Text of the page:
So, should you eat animal protein, and if so, how much?
I’m a passionate gal and love everything about empowered living, smart fitness and clean nutrition In my younger years I tried every diet I could find, convinced each time that I had found THE perfect diet, advocated aggressively for it, sneered at others that didn’t agree… only to discover what seemed to be a better way sometime later. I was macrobiotic, vegan, was a Zoner, tried South Beach, ate raw, did Atkins, flexitarian, locavore, gluten-free, dairy-free, and many more people have never heard of. I wasn’t flaky; I was simply fueled by passion and love new research.
Now, back to our question. My answer on the meat issue is “It’s up to YOU; you’re the expert on this one.” Your perfect nutrition plan needs to meet the needs of your story and struggle, your psychological sensitivities AND your physiologic expression. I deeply believe that there is no one perfect diet but the best plan for you is the one that you can commit to, own, love, live with and see results from. So your answer to this question depends on HIWFY (“How’s It Working For You?, pronounced “hiffy”). Is your HIWFY “iffy”?
In truth, in the same way I might treat a diabetic for Diabetes, I often treat vegans for veganism, Paleo’s for Paleolithic eating. When they come to see me, something’s not working anymore and we need to try some changes.
So in my practice I absolutely honor my client’s individual struggles and stories but I suggest you consider your HIWFY and entertain a challenge. If ethical reasons are not at the root of your vegan/vegetarian diet, I say try adding some animal meat. If you’re purely Paleo, but don’t feel great, I say cut back on the meat a bit. You get the picture… if you’re “All-in” in one direction, try bringing some counter-balance.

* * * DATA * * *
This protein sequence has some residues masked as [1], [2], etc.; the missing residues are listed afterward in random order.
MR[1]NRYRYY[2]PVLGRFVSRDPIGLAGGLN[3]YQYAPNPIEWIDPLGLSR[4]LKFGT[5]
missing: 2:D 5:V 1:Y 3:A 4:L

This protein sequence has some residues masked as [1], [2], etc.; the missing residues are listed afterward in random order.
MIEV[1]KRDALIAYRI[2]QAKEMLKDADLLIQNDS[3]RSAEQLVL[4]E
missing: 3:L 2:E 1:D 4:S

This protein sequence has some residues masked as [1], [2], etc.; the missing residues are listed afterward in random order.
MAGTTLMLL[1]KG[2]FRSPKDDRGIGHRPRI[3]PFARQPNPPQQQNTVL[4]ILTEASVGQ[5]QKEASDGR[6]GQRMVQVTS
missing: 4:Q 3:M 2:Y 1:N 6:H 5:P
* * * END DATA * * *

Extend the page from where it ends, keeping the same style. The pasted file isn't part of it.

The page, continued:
Genetic panels will also give you a blueprint for your dietary needs. Having genetic SNP’s (single nucleotide polymorphism’s) for vitamin B12 will put you at a greater risk of B12 deficiency on a vegan diet. PEMT genetic SNP’s require a greater needs for the nutrient choline, a key nutrient for brain and cellular health. Choline is found primarily in animal based foods. BCMO genetic SNP’s slow the conversion of beta-carotene to active Vitamin A. If you have BCMO SNP’s and eat a vegan diet, you will likely end up with a vitamin A deficiency.
For every “diet team” out there I can show you people that are failing miserably while others thrive… the same is true about eating meat. For just about every bit of research out there, I can show you equally good research that offers a variation or even the complete opposite. The reason: The success or failure of the diet, or the research… whether it’s positive or negative, depends on people and we’re all just so dang different.
You see, it’s all about HIWFY – you have to balance personal preferences, metabolism, sensitivities, genetic makeup, and such with positive and maintainable RESULTS.**
Let me know what you discover in your exploration.